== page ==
What does patient engagement mean to you and why?
Patient engagement means, as a provider, considering the patient to be the captain of the team and an equal stakeholder. As a patient, it means taking on the responsibility of being the captain of the team. Within that definition, I would say it also means having the freedom to choose not to be involved in advocacy, support groups, or even as a primary decision maker on one’s healthcare team.

What about patient-centricity?
Patient-centricity at its core is about empathy and design: Does the model you’re working within work to serve patients in the best way it can? This concept extends far beyond the clinic and applies to everything from medical records to conferences to accessibility.

What does science mean to you?
I like to think that curiosity, persistence, and peer review are at the heart of science.

Who’s your favorite scientist and why?
Elizabeth Blackwell, who was the first woman to earn a medical degree in the United States in 1849. She is one of many incredible women who set a precedent for women in science and medicine.

What’s your favorite scientific discovery and why?
I was introduced to the concept of monoclonal antibodies during a molecular biology course in undergrad, when our professor delved into their application in cancer treatment development and how this particular discovery has opened the door to numerous immunotherapies for not just cancer, but for autoimmune and autoinflammatory conditions. The course and its content gave me incredible insights into the mechanisms through which my own medications worked to suppress my immune system.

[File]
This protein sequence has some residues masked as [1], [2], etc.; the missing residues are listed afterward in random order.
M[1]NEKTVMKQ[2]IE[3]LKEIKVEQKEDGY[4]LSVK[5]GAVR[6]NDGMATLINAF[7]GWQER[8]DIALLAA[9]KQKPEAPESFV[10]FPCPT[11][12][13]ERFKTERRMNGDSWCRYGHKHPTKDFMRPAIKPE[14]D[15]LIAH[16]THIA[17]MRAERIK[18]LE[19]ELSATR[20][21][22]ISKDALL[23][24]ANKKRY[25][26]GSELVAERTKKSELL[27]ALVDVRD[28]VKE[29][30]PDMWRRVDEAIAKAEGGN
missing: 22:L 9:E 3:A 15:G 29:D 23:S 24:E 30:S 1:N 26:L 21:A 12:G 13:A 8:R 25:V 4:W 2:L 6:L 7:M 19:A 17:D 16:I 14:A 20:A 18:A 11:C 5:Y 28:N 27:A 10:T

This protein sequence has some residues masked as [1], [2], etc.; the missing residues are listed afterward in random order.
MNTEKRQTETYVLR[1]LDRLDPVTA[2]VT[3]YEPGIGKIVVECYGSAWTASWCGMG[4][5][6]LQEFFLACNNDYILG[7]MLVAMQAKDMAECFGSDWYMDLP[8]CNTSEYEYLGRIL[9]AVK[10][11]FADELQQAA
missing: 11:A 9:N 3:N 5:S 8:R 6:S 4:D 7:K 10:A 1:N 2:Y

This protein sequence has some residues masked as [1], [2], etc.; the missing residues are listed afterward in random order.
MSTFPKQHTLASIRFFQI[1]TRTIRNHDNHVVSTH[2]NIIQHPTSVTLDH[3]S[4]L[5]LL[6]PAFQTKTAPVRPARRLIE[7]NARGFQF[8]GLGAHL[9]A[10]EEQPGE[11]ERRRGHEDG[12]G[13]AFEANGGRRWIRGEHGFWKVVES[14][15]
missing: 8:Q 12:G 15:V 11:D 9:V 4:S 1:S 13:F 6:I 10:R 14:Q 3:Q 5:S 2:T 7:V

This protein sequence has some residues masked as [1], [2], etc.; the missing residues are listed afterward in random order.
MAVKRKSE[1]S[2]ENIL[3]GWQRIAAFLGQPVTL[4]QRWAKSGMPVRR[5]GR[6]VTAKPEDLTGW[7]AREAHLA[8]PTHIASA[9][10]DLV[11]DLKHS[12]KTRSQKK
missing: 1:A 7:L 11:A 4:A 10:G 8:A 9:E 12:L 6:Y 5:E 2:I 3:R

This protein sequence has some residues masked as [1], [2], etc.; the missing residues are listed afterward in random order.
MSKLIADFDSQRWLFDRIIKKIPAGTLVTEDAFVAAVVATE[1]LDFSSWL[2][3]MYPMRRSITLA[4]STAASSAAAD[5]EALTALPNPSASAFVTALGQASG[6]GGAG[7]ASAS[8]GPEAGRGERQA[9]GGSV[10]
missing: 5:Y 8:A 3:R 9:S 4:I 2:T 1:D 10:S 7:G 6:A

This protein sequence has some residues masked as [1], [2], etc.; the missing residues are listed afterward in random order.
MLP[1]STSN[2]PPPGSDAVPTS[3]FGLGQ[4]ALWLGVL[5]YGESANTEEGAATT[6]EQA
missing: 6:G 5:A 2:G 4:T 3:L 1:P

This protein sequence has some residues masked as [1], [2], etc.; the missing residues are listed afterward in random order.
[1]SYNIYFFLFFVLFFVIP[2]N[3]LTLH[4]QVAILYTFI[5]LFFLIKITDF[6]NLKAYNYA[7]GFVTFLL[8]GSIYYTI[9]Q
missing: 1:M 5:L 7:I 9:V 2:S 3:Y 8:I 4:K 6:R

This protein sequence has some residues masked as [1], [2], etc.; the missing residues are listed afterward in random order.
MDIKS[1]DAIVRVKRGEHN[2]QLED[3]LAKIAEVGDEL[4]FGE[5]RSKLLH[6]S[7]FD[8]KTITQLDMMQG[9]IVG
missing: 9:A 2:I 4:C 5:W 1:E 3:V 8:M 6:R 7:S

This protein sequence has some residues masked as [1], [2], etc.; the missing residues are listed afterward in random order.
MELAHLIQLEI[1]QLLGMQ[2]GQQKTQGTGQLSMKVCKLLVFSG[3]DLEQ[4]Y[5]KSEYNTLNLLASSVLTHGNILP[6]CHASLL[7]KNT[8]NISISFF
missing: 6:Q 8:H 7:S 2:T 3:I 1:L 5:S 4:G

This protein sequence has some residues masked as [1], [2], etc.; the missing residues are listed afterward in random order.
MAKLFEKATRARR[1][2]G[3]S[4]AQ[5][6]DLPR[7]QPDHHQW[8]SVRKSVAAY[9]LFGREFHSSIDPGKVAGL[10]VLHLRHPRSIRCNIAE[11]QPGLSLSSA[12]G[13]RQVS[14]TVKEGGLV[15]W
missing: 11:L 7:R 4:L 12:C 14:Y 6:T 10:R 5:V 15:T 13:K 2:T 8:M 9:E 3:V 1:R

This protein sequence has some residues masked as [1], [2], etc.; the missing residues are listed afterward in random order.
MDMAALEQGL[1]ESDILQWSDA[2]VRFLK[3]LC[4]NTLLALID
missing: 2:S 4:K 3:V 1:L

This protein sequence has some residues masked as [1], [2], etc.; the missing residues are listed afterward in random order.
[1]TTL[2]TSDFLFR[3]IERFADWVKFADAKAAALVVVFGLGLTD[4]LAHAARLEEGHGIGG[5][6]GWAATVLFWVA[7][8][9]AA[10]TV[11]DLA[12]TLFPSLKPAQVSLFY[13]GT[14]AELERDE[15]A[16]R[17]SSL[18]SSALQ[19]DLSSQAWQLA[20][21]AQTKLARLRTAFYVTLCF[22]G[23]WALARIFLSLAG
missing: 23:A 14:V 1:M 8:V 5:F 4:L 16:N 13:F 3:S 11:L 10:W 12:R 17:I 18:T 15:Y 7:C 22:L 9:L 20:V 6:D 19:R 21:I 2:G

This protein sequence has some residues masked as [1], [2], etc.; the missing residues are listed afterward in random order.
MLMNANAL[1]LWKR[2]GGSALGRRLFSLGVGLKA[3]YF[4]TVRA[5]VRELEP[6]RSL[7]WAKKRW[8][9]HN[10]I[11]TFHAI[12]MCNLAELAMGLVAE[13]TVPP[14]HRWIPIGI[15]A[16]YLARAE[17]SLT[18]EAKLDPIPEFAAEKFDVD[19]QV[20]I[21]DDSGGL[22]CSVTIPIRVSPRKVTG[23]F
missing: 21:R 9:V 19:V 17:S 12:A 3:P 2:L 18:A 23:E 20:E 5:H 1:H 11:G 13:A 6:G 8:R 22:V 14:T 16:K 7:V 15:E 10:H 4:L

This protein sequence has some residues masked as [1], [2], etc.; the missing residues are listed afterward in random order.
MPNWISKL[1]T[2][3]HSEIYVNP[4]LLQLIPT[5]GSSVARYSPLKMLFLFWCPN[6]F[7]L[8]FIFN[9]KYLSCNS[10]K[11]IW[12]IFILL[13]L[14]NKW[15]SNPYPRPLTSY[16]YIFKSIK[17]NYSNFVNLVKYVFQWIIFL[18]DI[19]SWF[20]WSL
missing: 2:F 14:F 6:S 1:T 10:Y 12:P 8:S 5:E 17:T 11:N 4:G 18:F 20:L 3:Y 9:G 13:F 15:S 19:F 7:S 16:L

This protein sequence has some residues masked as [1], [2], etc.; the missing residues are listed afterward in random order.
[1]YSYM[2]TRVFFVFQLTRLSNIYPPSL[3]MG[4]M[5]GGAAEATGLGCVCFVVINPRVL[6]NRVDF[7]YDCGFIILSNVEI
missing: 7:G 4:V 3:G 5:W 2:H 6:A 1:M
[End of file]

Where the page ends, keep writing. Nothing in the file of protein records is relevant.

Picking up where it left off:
What’s the connection from science to medicine for you?
In my opinion, there is not one without the other. To study science is to study the human condition. Clinical research allows us to further explore the hows and whys of the human condition in numerous facets, learn what works, what does not work, and further innovation.

What is the most important issue to you regarding the future of scientific research?
Accessibility, which goes hand in hand with science literacy. To recruit, encourage, and include diverse patient populations in research, it is critical that we as a society have a conversation about science literacy in the context of each patient population’s socioeconomic climate. It’s crucial that we take into account the socioeconomic and psychosocial factors that create barriers to participation in research, and the pitfalls of science education in general.

If you could initiate clinical research into one thing, what would it be and why?
I would love to see more longitudinal research explore how socioeconomic and psychosocial experiences impact disease activity in rare disease patient populations.

How would you feel about being able to join a clinical trial and participate in research from home?
The thing about treatments for rare diseases is that they are often in short supply. For some diseases, treatments are still in the pipeline and only accessible through clinical trials. I would absolutely consider a trial from my home. If the trial coordinator provided appropriate materials, explanations, and even training on how to navigate the experience, I would be on board. Without a liaison to walk me through the process (as would be the case in person with a clinical research coordinator), I would not consider it. Having that coordinator is crucial.

Favorite quote?
“So it goes.” It’s a quote from Slaughterhouse Five, a book that changed my perspective on time. It is a little something I repeat to myself when life doesn’t go as planned or according to a timeline. It serves as a reminder to just get on with it — whatever the day or moment brings.

Find Emily on Twitter, Instagram, and her blog.

This story has been edited for length and clarity.